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Zero Data Reporting Database

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Background

In several of the companies I have worked for, I noticed that corporate reporting is off loaded from the production database and done mainly on a clone database which needs to be kept up to date daily by various means, be it a logical standby, Recovery Manager (RMAN) duplication, streams, or other such methods.

Any of these cloning scenarios require duplication of the data plus the need to perform other type of maintenance to keep the copy synchronized.

Once Oracle version 11g came along, it was the first time we could use a standby database open read-only 24/7 without having to shutdown and restart managed recovery to catch up with the primary database.

Unfortunately, the caveat of using a standby database for reporting is that many of the reporting tools require an updatable catalog or repository and/or need to create tables to record query results.

Therefore, the challenge becomes how to deploy a database for reporting purposes that does not require a copy of the data and allows the reporting tool to maintain its catalog or repository and be able to create/drop tables or other objects.

Solution: Build a zero data reporting database.

How?

The main requirement is to have a standby database open in read-only mode, preferably with real-time apply enabled.

And here are the steps:

1) Create new database, preferable on the same server as the standby.

2) Create a clone of the application user account (user only, no objects).

3) Create the following objects in this user account:

    - A database link to the standby database and connect using the schema owner to be reported on.

    - Views for each production table:
     
CREATE VIEW prod_tab1 AS
        SELECT /*+ DRIVING_SITE(prod_tab1) */ *
          FROM prod_tab1@stbydb;

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    - Synonyms for each package/procedure/function:
     
CREATE SYNONYM prod_pkg1 FOR prod_pkg1@stbydb;

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    - Other synonyms as required

4) Create whatever the reporting tool requires (e.g., a tablespace, catalog, etc.).

5) Grant all permissions necessary to the reporting tool user (schema).

Pros:

    - Easy to setup
    - No data duplication
    - Queries execute on standby database
    - No need for synchronizing schema
    - Data always up to date
    - The possibilities are endless...

Cons:

    - Reporting database is down when standby is down.
    - Perhaps limited resources on the standby (e.g., memory or processor) may hinder the execution of large queries.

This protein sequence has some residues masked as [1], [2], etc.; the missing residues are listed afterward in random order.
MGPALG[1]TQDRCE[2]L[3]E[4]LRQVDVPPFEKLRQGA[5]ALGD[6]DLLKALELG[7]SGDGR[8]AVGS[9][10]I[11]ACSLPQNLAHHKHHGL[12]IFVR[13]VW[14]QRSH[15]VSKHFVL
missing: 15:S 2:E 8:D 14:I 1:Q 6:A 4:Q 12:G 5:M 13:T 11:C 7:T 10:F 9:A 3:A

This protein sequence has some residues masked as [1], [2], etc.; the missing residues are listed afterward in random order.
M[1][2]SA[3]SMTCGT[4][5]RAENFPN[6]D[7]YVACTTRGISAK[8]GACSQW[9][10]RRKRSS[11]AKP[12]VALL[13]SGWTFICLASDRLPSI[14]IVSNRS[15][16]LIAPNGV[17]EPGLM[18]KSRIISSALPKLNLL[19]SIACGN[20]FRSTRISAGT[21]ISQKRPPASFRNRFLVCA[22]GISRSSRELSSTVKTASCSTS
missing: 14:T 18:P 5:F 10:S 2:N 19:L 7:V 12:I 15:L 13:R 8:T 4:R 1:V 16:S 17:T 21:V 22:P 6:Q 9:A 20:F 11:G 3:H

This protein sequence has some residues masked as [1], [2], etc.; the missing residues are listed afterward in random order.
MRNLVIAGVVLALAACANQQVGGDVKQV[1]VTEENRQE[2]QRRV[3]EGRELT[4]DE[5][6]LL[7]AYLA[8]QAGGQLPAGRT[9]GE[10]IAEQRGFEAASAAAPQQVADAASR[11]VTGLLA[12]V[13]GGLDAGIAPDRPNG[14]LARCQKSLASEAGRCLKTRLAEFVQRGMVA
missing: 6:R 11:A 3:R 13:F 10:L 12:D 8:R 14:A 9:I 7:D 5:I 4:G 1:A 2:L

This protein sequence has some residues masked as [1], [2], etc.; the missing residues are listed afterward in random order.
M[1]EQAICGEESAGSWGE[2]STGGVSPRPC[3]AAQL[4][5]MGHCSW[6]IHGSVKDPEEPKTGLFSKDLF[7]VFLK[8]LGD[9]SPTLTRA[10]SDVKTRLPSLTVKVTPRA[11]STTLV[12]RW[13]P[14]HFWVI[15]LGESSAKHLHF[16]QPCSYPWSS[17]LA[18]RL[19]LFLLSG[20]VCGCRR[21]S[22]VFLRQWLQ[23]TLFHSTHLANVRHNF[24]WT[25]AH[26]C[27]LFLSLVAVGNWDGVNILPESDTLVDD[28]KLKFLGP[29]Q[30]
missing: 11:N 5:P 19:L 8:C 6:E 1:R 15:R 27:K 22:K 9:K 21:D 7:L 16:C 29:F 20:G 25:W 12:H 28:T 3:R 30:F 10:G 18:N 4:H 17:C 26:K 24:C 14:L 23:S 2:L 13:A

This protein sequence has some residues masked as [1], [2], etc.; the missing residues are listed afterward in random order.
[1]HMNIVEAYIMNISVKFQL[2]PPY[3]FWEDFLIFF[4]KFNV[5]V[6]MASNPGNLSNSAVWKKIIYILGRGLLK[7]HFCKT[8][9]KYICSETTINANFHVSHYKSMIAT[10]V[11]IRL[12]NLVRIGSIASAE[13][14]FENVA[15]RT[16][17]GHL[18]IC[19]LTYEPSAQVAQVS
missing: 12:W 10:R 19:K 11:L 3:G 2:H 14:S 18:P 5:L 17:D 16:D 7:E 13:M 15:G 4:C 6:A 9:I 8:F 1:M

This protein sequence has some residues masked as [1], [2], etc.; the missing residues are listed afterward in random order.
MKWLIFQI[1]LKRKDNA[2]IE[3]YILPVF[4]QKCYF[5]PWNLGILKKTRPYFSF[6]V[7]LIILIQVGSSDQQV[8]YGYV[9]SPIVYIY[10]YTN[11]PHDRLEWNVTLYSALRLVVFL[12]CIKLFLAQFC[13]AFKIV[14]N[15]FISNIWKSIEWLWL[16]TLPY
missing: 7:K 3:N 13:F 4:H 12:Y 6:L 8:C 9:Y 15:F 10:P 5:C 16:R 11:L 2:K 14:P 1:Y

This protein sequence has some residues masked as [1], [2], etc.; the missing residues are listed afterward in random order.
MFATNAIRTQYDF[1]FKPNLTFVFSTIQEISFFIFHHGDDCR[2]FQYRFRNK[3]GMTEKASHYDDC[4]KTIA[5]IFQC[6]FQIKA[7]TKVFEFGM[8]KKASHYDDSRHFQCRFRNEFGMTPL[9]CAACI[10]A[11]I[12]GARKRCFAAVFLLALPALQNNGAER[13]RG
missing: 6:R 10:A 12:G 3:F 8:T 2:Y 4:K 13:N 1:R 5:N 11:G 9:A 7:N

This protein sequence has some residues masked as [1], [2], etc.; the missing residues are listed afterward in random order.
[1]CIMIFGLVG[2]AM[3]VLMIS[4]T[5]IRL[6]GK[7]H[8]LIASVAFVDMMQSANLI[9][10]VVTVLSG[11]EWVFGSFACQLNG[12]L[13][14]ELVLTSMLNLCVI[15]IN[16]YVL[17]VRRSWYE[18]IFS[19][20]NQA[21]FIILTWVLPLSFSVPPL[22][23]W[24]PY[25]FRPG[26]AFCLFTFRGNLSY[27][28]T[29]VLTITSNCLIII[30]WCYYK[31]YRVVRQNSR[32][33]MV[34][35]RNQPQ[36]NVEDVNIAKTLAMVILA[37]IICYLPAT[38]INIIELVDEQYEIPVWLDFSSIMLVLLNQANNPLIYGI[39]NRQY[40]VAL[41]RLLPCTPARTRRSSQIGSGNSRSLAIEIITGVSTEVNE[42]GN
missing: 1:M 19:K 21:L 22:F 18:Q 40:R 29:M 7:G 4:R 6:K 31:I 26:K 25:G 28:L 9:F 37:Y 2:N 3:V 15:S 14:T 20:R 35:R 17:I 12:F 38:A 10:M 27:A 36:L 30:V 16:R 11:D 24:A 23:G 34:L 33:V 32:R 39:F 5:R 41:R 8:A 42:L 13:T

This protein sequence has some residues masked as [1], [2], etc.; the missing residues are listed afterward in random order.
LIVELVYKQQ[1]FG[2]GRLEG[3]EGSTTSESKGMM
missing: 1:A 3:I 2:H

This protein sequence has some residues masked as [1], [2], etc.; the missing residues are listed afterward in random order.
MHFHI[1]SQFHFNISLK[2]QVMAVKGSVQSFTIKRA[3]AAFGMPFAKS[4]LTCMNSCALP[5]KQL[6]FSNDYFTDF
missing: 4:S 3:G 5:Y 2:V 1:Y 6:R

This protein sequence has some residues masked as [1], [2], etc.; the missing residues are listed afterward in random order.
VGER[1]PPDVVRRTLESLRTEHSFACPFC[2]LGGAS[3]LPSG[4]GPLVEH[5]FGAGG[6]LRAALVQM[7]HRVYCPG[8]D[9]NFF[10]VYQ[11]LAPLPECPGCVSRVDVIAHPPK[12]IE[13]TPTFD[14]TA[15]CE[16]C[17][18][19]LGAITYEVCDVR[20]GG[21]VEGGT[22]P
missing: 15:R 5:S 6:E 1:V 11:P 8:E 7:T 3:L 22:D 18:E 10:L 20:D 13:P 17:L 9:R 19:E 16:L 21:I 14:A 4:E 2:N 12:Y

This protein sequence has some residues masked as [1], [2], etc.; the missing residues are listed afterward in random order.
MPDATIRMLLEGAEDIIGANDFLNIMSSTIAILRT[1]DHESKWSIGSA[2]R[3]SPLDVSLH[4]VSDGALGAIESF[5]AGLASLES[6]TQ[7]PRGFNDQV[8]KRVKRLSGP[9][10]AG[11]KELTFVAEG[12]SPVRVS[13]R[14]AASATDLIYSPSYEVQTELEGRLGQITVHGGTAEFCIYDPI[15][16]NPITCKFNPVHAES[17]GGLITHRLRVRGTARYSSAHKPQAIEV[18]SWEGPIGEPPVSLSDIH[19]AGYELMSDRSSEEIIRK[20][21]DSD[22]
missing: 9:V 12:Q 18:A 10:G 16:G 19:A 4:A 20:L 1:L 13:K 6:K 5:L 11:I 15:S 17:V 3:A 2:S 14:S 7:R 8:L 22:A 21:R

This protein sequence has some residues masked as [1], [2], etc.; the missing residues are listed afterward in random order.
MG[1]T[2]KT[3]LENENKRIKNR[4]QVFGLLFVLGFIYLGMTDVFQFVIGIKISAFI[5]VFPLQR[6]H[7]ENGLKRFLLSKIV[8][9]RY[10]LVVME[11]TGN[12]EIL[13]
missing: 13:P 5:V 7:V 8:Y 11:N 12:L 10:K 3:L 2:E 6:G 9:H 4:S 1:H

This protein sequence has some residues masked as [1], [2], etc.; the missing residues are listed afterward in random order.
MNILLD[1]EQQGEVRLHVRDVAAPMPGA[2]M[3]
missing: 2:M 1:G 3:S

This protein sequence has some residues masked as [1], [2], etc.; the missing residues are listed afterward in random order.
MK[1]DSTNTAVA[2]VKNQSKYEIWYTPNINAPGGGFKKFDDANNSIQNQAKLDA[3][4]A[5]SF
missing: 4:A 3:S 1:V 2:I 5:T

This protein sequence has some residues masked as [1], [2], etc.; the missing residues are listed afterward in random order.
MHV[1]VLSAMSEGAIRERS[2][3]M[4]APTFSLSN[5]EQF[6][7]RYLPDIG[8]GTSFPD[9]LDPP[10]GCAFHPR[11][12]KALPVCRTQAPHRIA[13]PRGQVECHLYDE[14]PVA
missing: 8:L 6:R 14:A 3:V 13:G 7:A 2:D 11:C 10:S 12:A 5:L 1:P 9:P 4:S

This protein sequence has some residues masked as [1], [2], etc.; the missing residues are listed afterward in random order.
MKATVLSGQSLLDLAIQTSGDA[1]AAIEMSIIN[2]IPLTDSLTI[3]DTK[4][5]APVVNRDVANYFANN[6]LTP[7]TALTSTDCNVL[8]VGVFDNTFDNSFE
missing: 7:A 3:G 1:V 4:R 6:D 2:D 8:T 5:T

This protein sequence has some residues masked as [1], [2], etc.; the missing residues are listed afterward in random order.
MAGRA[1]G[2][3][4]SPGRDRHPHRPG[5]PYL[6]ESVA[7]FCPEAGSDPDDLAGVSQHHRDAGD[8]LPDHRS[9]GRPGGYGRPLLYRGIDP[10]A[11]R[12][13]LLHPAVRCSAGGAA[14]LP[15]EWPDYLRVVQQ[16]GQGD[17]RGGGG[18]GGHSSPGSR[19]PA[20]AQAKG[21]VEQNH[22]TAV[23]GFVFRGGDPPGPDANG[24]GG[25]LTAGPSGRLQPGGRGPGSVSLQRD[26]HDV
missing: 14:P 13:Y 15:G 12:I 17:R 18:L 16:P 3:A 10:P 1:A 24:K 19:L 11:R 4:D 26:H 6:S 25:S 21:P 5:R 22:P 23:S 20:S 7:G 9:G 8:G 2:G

- Can't think of others now, but maybe there are...
   
Good luck!

Links:
              Creating a Physical Standby Database
              Oracle Active Data Guard option
3
Comment
Author:MikeOM_DBA
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7 Comments
 
LVL 74

Expert Comment

by:sdstuber
The main requirement is to have a standby database open in read-only mode, preferably with real-time apply enabled.

Isn't Datag Guard/standby irrelevant to the whole discussion?

Database links are a generic solution that can be applied to any scenario where you don't have write access.
0
 
LVL 29

Author Comment

by:MikeOM_DBA
Sure, but I tried to base the article on these premises:

1) Off load reporting from production, and the best alternative would be to use a standby (if you have it), where the queries would be executed.

2) The need for the reporting tool to write to the database, either to it's repository and/or create objects.

3) Not have to duplicate the data into a special database that would require some type of synchronzation.

If you do not use a standby, and do not want the queries to execute on production, then the alternative would be opposite of #3.

And...I did successfully deploy such a database in 2008 (which is still active today). The only issues I encountered were having to copy over a few packages and procedures which for some reason did not execute using the synonym.

But thanks, I appreciate very much your comment.
0
 
LVL 29

Author Comment

by:MikeOM_DBA
PS: In my case, the reporting being off-loaded were the daily, weekly and monthly application reports from our production (aka. "mission critical") database, not any analytical stuff.
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LVL 74

Expert Comment

by:sdstuber
db links are a good idea, I did this exact scenario except for the standby piece myself.

and, while I did not have #1 on my list (my production db was still doing some of the work)
I had the additional requirement that I sometimes needed to include data that I could write to, in addition to the reporting tool itself.  In those cases, some of the reporting work would be done by my local machine.

I too copied packages locally, but that was mostly for #1,  pull data from remote, process it locally within my copies of the packages.

I tried to keep the code copies to a minimum though, so as to reduce the amount of duplicate maintenance required.

For the same reason, I didn't always use views locally, instead I simply created the synonym directly to the remote object.  That way I had fewer local structures to make sure I kept in synch.
0
 
LVL 29

Author Comment

by:MikeOM_DBA
I agree, synonyms instead of views would be the best, but sometimes when joining two remote tables it was generating too much sqlnet traffic. This went away by creating the views with the "driving_site" hint.
0
 
LVL 16

Expert Comment

by:Wasim Akram Shaik
well.. it is a good article overall... i can use this scenario in our systems as well... thanks mike..
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Expert Comment

by:xoxomos
I believe that would be a plus here too.  Thanks mike.
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